Residency Program

This exciting Emergency Medicine Residency Program uses UT System components to provide a superior educational experience, permitting its residents exposure to every aspect of emergency medicine and its subspecialties.

The primary objective of the Emergency Medicine Residency Program is to provide an excellent and comprehensive experience in emergency medicine. This is accomplished by reinforcing the principles of sound patient care, procedural expertise, strong clinical and conference teaching, innovative research and academic writing, and humanism and ethical considerations.   

Under the direction of Larissa Velez M.D., Lynn Roppolo M.D., John Pease, M.D.,  Walter Green, M.D., and Dustin Williams, M.D.  this premier, fully accredited Residency Training Program has been structured to prepare its graduates for careers in every aspect of emergency medicine from clinical practice to academics and fellowship training.

Highlights of Training

  • The Basics: The broad base of training includes the Parkland Memorial Hospital and Children’s Medical Center Dallas emergency departments that, as an integrated system, triage more than 240,000 adults and children annually. The two EDs are physically connected.
  • Acuity: About one of every four patients treated in the Parkland ED is admitted. Similarly, the acuity of patient care in the Children’s ED is very high. EM residents perform resuscitations every shift.
  • Pediatric EM: Ten Pediatric EM board-certified faculty as well as many of the adult EM faculty supervise all EM resident patient care in one of the busiest children’s EDs in the country. Residents have an unusually strong opportunity to perform resuscitations, procedures, procedural sedations, etc.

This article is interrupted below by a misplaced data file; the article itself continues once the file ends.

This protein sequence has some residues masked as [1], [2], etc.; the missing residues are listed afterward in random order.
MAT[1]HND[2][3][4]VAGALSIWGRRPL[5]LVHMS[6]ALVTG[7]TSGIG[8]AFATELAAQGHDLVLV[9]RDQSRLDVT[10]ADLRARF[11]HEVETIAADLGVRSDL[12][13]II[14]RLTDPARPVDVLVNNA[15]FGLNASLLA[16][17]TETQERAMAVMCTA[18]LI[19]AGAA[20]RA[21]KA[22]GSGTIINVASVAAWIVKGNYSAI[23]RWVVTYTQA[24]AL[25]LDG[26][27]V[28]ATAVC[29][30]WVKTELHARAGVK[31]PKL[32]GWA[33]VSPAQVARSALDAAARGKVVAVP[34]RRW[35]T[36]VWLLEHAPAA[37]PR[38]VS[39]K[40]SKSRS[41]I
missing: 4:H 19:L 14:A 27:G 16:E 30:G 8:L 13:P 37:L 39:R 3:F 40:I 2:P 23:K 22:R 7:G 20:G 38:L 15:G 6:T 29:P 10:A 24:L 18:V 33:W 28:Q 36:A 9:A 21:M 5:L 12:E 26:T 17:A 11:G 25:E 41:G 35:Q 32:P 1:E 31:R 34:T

• Medical Toxicology: Ten board-certified or board-prepared Medical Toxicology faculty supervise the busy Medical Toxicology Service, including the very popular Medical Toxicology rotation for Emergency Medicine residents.
  • EMS/Disaster Medicine: Nine EM faculty have special interest in this exciting area of emergency medicine and provide lectures, training, etc. Opportunities in ground and air transport are available. Residents can teach in the nationally accredited EMS education programs. Residents also participate in disaster response efforts locally. During Hurricane Katrina, residents helped treat the more than 8,000 patients seen in the EM-supervised medical unit at the Dallas Convention Center. The Division has more than $1 million in grants to provide training in disaster education through the National Disaster Life Support Program.
  • Grants/Research: Emergency Medicine faculty are principal investigators on nearly $17 million in grants, including two NIH centers. One focuses on resuscitation research and the other on burn research.
  • Fellowships: There are fellowship opportunities in Medical Toxicology, Emergency Medical Services, Government Emergency Medical Services and Security, Practice Management and Health Care Policy, and Pediatric Emergency Medicine.
  • Event Medicine: There are multiple opportunities for residents to participate in event medicine, including providing emergency medicine support alongside EM faculty for the Dallas Cowboys, Mavericks, and Stars. Residents also can do event medicine for concert venues and the Texas Motor Speedway. The Speedway has events with more than 100,000 in attendance.
  • Electives: There are multiple opportunities for electives, including ENT where residents perform many scopes, Oral and Maxillofacial Surgery, where they practice regional blocks, etc. Residents also may choose to do an all expense-paid away rotation in international medicine in New Zealand in the EM3 year.